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Helen Ennis Helen Ennis i(A93108 works by)
Gender: Female
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'Professor Helen Ennis is internationally recognised as the foremost expert on Australian photographic history. Her career began at the National Gallery of Australia where she was appointed Curator of Photography in 1985 and pioneered a major series of scholarly exhibitions and publications. Her extensive publications and catalogues for national cultural institutions have been awarded numerous prizes. Her book Margaret Michaelis: Love, loss and photography was awarded the Victorian Premier’s Literary Award for Non-Fiction and the AAANZ Book Prize in 2006. Her curatorial work has deepened an understanding of Australian visual culture inquiry by relating it to a wider social and cultural history. She has been the Director of the Centre for Art History and Art Theory at The Australian National University School of Art and the Sir William Dobell Chair of Art History.' (Source: The Australian Academy of the Humanities website)

Most Referenced Works

Awards for Works

y separately published work icon Olive Cotton : A Life in Photography Pymble : Fourth Estate , 2019 16573779 2019 single work biography

'A landmark biography of a singular and important Australian photographer, Olive Cotton, by an award-winning writer - beautifully written and deeply moving.

'Olive Cotton was one of Australia's pioneering modernist photographers, a woman whose talent was recognised as equal to her first husband's, Max Dupain, and a significant artist in her own right. Together, Olive and Max could have been Australia's answer to Frida Kahlo and Diego Rivera, or Ray and Charles Eames. The photographic work they produced during the 1930s and '40s was extraordinary and distinctively their own.

'But in the early 1940s Cotton quit their marriage and Sydney studio to live with second husband Ross McInerney and raise their two children in a tent on a farm near Cowra - later moving to a hut that had no running water, electricity or telephone. Despite these barriers, and not having access to a darkroom, Olive continued her photography but away from the public eye. Then a landmark exhibition in Sydney in 1985 shot her back to fame, followed by a major retrospective at the AGNSW in 2000. Australian photography would never be same.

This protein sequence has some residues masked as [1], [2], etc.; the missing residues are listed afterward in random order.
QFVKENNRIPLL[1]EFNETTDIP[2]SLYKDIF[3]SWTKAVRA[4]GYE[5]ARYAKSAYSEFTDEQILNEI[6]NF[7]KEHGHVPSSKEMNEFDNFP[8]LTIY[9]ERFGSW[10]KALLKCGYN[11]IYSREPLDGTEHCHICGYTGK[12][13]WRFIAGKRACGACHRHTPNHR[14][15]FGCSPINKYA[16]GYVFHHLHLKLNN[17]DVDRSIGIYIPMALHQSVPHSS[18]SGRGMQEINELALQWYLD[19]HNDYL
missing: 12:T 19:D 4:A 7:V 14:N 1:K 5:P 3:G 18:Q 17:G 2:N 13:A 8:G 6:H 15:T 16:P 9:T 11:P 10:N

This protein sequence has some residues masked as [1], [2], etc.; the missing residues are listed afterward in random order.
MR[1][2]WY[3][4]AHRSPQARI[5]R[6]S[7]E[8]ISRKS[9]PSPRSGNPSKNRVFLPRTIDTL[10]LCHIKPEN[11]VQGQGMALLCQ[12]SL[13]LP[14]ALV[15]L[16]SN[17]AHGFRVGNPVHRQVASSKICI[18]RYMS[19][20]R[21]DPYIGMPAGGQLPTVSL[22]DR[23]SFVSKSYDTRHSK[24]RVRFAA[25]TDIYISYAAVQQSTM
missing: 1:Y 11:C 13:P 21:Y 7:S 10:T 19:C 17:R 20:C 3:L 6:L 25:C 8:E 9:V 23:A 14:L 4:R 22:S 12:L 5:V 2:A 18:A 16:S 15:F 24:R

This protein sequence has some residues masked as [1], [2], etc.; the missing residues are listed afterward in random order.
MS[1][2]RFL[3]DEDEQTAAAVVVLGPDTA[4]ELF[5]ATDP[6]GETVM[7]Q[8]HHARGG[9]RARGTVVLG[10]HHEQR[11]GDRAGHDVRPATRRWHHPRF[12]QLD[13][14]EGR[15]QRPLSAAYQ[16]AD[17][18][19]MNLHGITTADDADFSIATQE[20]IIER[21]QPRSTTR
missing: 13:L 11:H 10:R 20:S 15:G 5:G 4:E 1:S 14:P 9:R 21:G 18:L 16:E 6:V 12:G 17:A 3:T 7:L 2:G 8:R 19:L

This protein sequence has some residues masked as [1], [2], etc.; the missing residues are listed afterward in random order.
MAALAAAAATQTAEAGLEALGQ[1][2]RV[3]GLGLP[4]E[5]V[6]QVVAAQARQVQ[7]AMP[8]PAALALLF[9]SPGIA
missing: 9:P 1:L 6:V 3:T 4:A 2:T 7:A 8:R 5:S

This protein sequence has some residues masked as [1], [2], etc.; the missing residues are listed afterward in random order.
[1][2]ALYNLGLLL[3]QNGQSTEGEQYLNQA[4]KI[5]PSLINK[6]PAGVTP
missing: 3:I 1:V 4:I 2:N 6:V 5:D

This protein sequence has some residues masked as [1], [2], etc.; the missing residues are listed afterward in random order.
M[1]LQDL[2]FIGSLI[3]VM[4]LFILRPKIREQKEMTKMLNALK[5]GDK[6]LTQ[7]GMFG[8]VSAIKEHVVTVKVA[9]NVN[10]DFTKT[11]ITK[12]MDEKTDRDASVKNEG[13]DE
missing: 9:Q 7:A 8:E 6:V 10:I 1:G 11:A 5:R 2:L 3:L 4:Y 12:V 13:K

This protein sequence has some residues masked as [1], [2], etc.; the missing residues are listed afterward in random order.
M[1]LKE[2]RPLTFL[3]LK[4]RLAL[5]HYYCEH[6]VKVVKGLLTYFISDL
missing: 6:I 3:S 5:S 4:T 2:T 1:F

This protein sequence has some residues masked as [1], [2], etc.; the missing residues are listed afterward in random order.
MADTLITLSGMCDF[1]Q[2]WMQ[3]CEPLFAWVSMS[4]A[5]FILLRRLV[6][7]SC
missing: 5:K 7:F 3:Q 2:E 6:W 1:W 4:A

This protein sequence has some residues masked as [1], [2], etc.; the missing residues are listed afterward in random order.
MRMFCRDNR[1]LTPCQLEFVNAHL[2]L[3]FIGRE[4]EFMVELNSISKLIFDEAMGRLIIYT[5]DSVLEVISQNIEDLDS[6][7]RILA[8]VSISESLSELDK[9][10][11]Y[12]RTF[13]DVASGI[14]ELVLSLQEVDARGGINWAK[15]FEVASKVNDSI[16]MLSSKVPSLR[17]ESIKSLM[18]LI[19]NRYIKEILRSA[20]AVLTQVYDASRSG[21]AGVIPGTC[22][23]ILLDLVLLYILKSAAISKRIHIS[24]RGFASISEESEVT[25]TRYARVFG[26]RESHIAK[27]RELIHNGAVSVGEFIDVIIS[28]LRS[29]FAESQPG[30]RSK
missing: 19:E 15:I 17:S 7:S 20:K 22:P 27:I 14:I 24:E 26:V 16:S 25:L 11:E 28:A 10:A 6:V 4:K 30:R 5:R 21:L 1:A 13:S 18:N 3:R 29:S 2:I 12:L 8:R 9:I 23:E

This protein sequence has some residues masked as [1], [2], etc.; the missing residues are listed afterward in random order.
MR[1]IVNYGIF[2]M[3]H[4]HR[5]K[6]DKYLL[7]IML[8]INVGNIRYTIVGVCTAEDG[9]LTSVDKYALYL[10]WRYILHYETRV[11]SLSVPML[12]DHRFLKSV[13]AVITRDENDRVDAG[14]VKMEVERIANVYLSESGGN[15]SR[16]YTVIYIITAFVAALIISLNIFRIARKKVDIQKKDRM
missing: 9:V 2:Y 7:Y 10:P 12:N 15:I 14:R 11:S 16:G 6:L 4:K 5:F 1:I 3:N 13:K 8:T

'This is a moving and powerful story about talent, creativity and women, and about what it means for an artist to manage the competing demands of art, work, marriage, children and family.'

Source: Publisher's blurb.

2022 winner Festival Awards for Literature (SA) Adelaide Festival Awards for Literature Award for Non-Fiction
2012 winner Australian Centre Literary Awards Peter Blazey Fellowship
2020 winner Queensland Literary Awards Non-Fiction Book Award
2020 longlisted Mark and Evette Moran Nib Award for Literature
2020 winner ASAL Awards The Australian Historical Association Awards Magarey Medal for Biography
2020 longlisted Australian Book Industry Awards (ABIA) Australian Illustrated Book of the Year
y separately published work icon Wolfgang Sievers Canberra : National Library of Australia , 2011 Z1806953 2011 single work biography 'Wolfgang Sievers (1913-2007) fled Nazi Germany to make Australia his home in 1938. His European heritage, specifically his education in Berlin, were to shape his aesthetic response to his adopted country, where he excelled in the fields of architectural, industrial and mining photography.

'Sievers documented the post-war boom in manufacturing and the working conditions of many Australians. Included in this book are images of industries now long gone, including Colortex Fabrics and the Bryant and May match factory. Sievers explored the individuality of particular workers and their role in the modern machine age, celebrating modernity and progress. He also evoked the beauty and excitement of the industrial forms that surrounded them in the days when technology was viewed as benevolent. His images constitute a unique body of work and are a window onto Australian history, culture and photography.

'The images in this book are from the National Library of Australia's Wolfgang Sievers Photographic Archive of 65 000 photographs.' (From the publisher's website.)
2012 shortlisted Australian Capital Territory Book of the Year Award
y separately published work icon Margaret Michaelis : Love, Loss and Photography Canberra : National Gallery of Australia , 2005 Z1241761 2005 single work biography
2006 winner Victorian Premier's Literary Awards Award for Non-Fiction
Last amended 15 Nov 2021 11:40:02
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